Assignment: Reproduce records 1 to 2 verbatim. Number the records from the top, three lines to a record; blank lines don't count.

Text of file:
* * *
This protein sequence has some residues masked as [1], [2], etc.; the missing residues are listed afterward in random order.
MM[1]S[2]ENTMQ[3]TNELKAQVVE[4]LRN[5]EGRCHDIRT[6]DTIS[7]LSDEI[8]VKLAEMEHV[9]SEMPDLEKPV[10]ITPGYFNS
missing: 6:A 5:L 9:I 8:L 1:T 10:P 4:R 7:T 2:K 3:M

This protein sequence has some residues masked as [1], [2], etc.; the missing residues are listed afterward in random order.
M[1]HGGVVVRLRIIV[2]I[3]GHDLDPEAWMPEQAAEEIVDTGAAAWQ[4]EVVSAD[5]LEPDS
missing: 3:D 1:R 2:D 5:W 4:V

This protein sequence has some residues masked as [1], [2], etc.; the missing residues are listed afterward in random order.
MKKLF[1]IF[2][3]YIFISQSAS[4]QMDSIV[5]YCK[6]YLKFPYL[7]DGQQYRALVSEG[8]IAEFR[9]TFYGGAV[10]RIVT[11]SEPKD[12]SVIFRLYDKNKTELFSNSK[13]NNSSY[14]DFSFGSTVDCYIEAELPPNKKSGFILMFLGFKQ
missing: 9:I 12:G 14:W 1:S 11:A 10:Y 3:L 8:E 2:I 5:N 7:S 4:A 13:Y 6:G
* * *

This protein sequence has some residues masked as [1], [2], etc.; the missing residues are listed afterward in random order.
MM[1]S[2]ENTMQ[3]TNELKAQVVE[4]LRN[5]EGRCHDIRT[6]DTIS[7]LSDEI[8]VKLAEMEHV[9]SEMPDLEKPV[10]ITPGYFNS
missing: 6:A 5:L 9:I 8:L 1:T 10:P 4:R 7:T 2:K 3:M

This protein sequence has some residues masked as [1], [2], etc.; the missing residues are listed afterward in random order.
M[1]HGGVVVRLRIIV[2]I[3]GHDLDPEAWMPEQAAEEIVDTGAAAWQ[4]EVVSAD[5]LEPDS
missing: 3:D 1:R 2:D 5:W 4:V